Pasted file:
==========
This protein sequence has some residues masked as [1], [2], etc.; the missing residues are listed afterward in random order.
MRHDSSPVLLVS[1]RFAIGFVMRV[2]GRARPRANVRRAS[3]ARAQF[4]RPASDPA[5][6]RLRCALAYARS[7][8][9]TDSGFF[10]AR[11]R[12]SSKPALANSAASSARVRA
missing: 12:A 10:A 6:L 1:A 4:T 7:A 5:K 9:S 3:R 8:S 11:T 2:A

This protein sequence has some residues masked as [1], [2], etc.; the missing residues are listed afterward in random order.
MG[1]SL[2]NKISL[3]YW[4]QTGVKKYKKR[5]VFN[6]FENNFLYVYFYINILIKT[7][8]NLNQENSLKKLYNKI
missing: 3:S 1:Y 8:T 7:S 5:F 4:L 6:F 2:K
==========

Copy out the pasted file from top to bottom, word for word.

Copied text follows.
This protein sequence has some residues masked as [1], [2], etc.; the missing residues are listed afterward in random order.
MRHDSSPVLLVS[1]RFAIGFVMRV[2]GRARPRANVRRAS[3]ARAQF[4]RPASDPA[5][6]RLRCALAYARS[7][8][9]TDSGFF[10]AR[11]R[12]SSKPALANSAASSARVRA
missing: 12:A 10:A 6:L 1:A 4:T 7:A 5:K 9:S 3:R 8:S 11:T 2:A

This protein sequence has some residues masked as [1], [2], etc.; the missing residues are listed afterward in random order.
MG[1]SL[2]NKISL[3]YW[4]QTGVKKYKKR[5]VFN[6]FENNFLYVYFYINILIKT[7][8]NLNQENSLKKLYNKI
missing: 3:S 1:Y 8:T 7:S 5:F 4:L 6:F 2:K